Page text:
The first half of today’s hero is Laurence Michael Dillon, a British physician and the first transman to undergo phalloplasty.
Michael lived an extraordinary life. He was second in line, after his brother, to the Baronetcy of Lismullen in Ireland; he graduated from Oxford University (as a woman in the 1930s – no mean feat in itself); he worked as a garage mechanic whilst transitioning; he returned to University in Dublin to study medicine; he went to sea with the Merchant Navy; he was a published author; and he ended his days in Tibet as a Buddhist monk.
Michael is not just remarkable for his own story and for undergoing pioneering surgery, but, as a physician, he carried out an inguinal orchiectomy on his friend, Roberta Cowell, who was transitioning from male to female. At the time, the procedure was illegal in the United Kingdom and Michael was taking a big professional risk performing it.
Through a quirk of fate, Michael was lucky enough to meet up with the great Sir Harold Gillies, famous for his pioneering plastic surgery and rehabilitation work with First World War soldiers. Sir Harold is the second half of today’s hero. It was Gillies who performed Michael’s phalloplasty using a technique that is still in use today.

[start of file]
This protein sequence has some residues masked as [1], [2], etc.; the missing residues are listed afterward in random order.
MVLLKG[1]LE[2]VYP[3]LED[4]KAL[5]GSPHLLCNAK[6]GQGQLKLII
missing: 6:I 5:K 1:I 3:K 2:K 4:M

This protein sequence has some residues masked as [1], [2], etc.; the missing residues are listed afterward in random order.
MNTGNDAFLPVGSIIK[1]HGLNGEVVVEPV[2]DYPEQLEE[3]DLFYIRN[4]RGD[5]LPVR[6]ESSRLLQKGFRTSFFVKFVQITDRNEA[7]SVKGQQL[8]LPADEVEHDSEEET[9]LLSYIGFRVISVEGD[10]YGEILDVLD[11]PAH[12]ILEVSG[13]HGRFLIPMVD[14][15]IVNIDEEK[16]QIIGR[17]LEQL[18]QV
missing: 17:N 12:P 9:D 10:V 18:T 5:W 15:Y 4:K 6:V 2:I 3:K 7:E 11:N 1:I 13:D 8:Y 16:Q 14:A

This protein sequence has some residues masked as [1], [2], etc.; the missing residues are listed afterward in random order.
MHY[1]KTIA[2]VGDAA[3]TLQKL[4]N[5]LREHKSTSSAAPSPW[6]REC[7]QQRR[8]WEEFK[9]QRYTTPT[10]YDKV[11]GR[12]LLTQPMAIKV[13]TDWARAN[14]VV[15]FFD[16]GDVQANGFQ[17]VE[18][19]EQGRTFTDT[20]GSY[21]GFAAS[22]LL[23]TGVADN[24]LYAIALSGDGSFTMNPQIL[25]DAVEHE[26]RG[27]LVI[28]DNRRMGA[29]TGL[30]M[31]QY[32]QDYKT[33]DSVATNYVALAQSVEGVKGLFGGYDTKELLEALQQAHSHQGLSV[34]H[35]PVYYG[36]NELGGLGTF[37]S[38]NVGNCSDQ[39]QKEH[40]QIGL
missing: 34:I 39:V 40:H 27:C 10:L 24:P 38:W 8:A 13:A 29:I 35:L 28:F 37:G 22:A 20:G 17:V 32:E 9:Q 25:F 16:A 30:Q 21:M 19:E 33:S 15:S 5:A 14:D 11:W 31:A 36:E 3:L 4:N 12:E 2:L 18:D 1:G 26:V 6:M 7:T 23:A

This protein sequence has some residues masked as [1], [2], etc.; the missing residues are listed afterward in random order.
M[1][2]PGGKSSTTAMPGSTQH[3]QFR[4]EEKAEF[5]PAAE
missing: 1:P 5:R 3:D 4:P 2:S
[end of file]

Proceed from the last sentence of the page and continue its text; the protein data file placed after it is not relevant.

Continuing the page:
Gillies also performed the first vaginaplasty in 1951, with the assistance of the American surgeon Ralph Millard, on Roberta Cowell who he met through Michael.
Without the vision and compassion of brilliant men like Sir Harold Gillies, and the bravery and willingness of transpeople like Michael and Roberta to put their bodies on the line to advance the science, the treatment of transgender and transsexual men and women would not be as advanced as it is.
Michael’s story and its strange intertwining with that of Roberta Cowell, who would become the first British transwoman to receive male-to-female sex reassignment surgery and whose private life is as adventurous as Michael’s, is told in the very readable “The First Man-Made Man: The Story of Two Sex Changes, One Love Affair, and a Twentieth-Century Medical Revolution” by Pagan Kennedy.